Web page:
The key to success

Don’t forget the point I made earlier. The crucial factor that is pivotal to the success of this approach is to ensure the School Plan is underpinned by the Australian Professional Standards for Teachers. Stop to think of all that will be achieved by adopting such an approach:

• Progress towards school goals

• Teacher awareness of school priorities

• Personal Performance and Development Goals based on the school priorities

• Quality professional learning based on the school priorities

• Teachers meeting NESA Maintenance at Proficient Teacher requirements

I understand that this all sounds logical in theory, correct? But how does this work in reality I hear you say? Below is an example of the cascade effect that can be achieved from high level planning goals through to individual Personal Performance and Development Plans if the process is set up systematically and based on the correct framework from the start:

“How am I assisting the school to meet their goals on a Tuesday morning after recess while I teach my Year 8 PDHPE class?”

• System Improvement Plan Goal
Measurable improvement in learning outcomes and growth for all students, particularly in literacy and numeracy.

• School Improvement Plan Goal
Over 60% of Year 9 students achieving greater than or equal to expected growth (approx. ¾ of a band) in writing in NAPLAN. (NB. Year 1 of 3 year goal)

• Teacher and Learning Plan Priority Area
Enhancing writing

• Teacher Personal Performance and Development Plan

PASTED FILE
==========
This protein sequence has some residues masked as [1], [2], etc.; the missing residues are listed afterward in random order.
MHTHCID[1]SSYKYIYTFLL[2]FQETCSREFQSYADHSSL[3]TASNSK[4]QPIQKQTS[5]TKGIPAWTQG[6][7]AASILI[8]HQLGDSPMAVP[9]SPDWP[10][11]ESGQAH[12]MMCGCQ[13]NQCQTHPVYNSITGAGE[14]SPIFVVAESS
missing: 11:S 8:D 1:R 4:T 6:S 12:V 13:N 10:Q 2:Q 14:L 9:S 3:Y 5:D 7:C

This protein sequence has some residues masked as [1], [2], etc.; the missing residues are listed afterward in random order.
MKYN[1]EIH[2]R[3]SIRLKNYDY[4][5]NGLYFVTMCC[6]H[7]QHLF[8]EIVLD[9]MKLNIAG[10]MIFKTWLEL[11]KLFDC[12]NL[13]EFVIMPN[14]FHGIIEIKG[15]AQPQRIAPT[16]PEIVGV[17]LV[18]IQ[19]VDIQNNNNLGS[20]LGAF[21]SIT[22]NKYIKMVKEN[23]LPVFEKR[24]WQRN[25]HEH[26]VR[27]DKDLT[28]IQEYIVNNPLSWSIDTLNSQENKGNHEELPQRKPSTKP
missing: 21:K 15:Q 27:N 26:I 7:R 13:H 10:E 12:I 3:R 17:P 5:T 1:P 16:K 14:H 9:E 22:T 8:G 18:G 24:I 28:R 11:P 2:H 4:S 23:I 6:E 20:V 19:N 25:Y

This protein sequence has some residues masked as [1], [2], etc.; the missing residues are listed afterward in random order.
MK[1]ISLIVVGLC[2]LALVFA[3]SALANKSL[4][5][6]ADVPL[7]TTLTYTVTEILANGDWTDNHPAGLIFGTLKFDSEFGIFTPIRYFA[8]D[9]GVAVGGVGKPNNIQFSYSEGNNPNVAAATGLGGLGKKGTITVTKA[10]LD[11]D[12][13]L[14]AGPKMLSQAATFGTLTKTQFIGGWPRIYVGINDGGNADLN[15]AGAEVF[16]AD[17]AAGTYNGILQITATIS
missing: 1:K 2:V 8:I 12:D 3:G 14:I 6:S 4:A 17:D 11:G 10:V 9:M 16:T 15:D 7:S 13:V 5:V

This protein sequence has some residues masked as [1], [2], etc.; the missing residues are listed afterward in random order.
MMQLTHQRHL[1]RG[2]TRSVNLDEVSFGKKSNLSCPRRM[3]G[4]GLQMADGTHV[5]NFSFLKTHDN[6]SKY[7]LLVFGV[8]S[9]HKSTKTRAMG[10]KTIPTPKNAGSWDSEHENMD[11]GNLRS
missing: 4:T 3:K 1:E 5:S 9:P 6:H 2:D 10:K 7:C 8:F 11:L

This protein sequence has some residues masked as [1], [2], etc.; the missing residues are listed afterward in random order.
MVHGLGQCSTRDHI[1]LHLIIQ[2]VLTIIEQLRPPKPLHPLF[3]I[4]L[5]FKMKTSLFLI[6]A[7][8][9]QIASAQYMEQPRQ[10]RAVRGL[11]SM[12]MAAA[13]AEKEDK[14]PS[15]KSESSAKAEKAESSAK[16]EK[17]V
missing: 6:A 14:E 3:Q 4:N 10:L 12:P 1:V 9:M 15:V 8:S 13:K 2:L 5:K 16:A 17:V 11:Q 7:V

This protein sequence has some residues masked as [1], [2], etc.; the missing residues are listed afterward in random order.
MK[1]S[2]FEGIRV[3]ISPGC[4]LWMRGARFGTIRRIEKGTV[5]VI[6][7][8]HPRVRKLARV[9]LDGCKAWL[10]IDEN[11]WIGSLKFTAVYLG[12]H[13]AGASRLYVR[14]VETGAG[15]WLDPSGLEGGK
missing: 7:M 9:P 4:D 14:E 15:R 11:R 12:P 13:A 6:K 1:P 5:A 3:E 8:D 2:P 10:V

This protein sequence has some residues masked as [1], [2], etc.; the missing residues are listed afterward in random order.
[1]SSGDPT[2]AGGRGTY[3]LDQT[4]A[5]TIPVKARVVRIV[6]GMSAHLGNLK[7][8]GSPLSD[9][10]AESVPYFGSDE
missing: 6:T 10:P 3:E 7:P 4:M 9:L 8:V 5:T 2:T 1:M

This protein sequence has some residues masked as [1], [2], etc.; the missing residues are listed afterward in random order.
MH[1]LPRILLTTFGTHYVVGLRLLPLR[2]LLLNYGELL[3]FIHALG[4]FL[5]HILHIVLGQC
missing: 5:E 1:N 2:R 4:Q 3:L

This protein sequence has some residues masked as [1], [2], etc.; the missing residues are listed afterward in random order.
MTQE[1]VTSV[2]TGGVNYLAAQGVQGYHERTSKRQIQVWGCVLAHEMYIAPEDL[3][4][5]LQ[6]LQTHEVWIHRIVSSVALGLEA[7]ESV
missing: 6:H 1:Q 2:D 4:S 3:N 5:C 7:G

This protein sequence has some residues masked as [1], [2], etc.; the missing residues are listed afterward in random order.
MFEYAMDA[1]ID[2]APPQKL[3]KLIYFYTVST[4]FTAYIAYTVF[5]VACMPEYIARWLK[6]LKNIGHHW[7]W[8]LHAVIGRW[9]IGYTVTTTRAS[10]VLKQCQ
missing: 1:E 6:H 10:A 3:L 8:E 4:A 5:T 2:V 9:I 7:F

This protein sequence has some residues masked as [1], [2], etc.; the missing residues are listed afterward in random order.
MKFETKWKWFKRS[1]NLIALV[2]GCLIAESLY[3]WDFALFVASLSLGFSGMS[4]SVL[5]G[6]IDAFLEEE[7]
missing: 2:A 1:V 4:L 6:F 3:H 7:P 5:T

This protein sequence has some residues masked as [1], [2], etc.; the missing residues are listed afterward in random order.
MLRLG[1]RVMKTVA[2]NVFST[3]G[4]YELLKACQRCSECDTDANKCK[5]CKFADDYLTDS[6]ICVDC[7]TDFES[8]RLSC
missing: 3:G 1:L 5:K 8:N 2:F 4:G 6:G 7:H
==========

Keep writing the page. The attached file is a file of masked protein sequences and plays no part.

APSTs Goal Actions and resources Evidence Impact

2.5.2 Apply knowledge and understanding of effective teaching strategies to support students’ literacy and numeracy achievement

 1.5.2 Develop teaching activities that incorporate differentiated strategies to meet the specific learning needs of students across the full range of abilities.


Incorporate five differentiated, explicit writing strategies into Year 8 teaching and learning programs each term.


• Develop my understanding of the aspects of writing through active participation in relevant school-based PL

• Identify opportunities to incorporate writing strategies into programs

• Add explicit, differentiated writing strategies to programs

• Seek out the expertise of Faculty Literacy Team Representative

• Seek out the expertise of Learning and Support Teacher

• Seek out the expertise of Gifted and Talented coordinator

• Access quality resources

• Revised Year 8 teaching and learning programs

• Student work samples

• Student data

• Lesson observation records


• Student writing work samples

• Student writing data

Enrich has assisted many School Leaders to establish this strategic approach in their school. Contact us if you’d like some more information on